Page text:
And...he's off!


Phil Knoll is pedaling for dollars. The Orange senior citizen, who will soon turn 79, is bicycling the Columbia River Gorge, from Bridal Veil to Ontario, Oregon, to raise funds for the Cerro Villa Middle School and Villa Park High School instrumental music programs.  

He plans to complete the 400-mile adventure in five days, traveling up to 107 miles in one day. A friend had planned to ride with him, but dropped out. He’s not worried, though, “I always meet lots of nice people,” he says. “It’s the dogs that I have trouble with.” He once was forced to pour water on a troublesome Doberman.

This will be Knoll’s seventh trip on behalf of the VPHS band. He began riding bicycles in 1950 as a Boy Scout, and later became a cycling merit badge counselor. But it wasn’t until he was 42 that he began riding long distances in earnest. He had contracted a lung infection, and the drugs caused a weight gain; he began riding his bike to work each day for the aerobic benefits. On a whim, he decided to ride to Yosemite to meet his family vacationing there. A year later, he pedaled round-trip between Orange and Yosemite. Then, in 1981, he began combining pedaling and fundraising.

A penny earned
He was a teacher and band director with Orange Unified School District for 38 years, the only teacher to both open and close Peralta Junior High. A violinist from the age of six, he studied instrumental and vocal music in college, adding Spanish to the mix in grad school at Chapman. As a band director, he grew tired of trying to fundraise by selling light bulbs and candy bars, so, when his students needed band uniforms, he pedaled from Orange to Myrtle Beach, asking one penny per mile. A year later, he rode from California to the World’s Fair in Knoxville, before continuing on to Atlanta.

As “Mr. Knoll’s Opus” grew to include an orchestra, he continued to ride hundreds of miles each year for the music department. After Peralta closed, Knoll moved to Cerro Villa Middle School, where he taught Spanish and history before seguing to choir, a girls drill team, band and orchestra. “The last 10 years,” he said, “were the most fun.” His strings group placed first in the county 10 times in a row, and won six superior ratings at regional competitions. He taught (VPHS band director) Major Chuck Jay’s kids, and taught John Johnson (a VPHS music teacher) to play the trombone. His two children attended VPHS, and his grandsons were in the band.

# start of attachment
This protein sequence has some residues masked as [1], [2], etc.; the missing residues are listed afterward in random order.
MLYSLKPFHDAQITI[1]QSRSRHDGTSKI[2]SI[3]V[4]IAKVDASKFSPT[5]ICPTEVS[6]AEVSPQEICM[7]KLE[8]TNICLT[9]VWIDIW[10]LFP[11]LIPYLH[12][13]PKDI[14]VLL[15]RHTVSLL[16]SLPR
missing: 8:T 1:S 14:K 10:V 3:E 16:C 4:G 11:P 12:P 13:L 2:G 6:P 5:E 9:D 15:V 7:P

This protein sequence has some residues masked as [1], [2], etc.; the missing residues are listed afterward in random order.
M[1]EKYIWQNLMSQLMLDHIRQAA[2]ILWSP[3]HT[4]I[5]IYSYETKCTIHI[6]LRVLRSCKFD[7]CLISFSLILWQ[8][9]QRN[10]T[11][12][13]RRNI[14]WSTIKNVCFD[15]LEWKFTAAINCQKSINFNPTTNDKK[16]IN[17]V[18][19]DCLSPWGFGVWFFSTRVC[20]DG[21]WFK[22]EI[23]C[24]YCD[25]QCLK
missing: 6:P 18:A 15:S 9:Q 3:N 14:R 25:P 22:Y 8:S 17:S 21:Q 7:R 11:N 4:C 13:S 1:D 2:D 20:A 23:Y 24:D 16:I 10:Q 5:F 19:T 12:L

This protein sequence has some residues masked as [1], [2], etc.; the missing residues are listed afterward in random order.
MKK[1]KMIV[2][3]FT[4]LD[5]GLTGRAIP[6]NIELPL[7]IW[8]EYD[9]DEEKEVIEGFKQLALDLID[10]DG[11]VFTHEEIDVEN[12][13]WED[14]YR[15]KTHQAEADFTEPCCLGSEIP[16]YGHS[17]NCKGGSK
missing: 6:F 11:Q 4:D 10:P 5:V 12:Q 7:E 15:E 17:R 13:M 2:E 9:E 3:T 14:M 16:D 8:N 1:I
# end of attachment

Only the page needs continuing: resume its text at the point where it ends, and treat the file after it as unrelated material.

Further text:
Miles for music
He has continued to pedal, churning out 6,000 to 7,000 miles per year. In 1995, he switched to a recumbent bike, citing comfort and speed. He is now on his fourth recumbent bike, a lighter aluminum model. He likes to ride early in the morning, before his wife is up, and averages 112 miles a day, traveling at an average speed of 12 to 18 mph. As recently as last year, he set a record in his division at the Huntsman World Senior Games, despite a broken leg earlier in the year. He no longer camps when he’s on the road, but books motels. He travels light. His bike weighs only 24 pounds, plus the fairing and windbreaker. He carries a change of clothes, tire tubes and a trash bag, for protection in the rain. Knoll misses working with students and performing, but appreciates the opportunity to have fun, pedaling for music money. 

Donations may be sent to Villa Park High School, 18042 Taft St., Villa Park, CA 92867, c/o Chuck Jay. And if you need a band, Phil would like you to know he plays keyboard in a fun trio.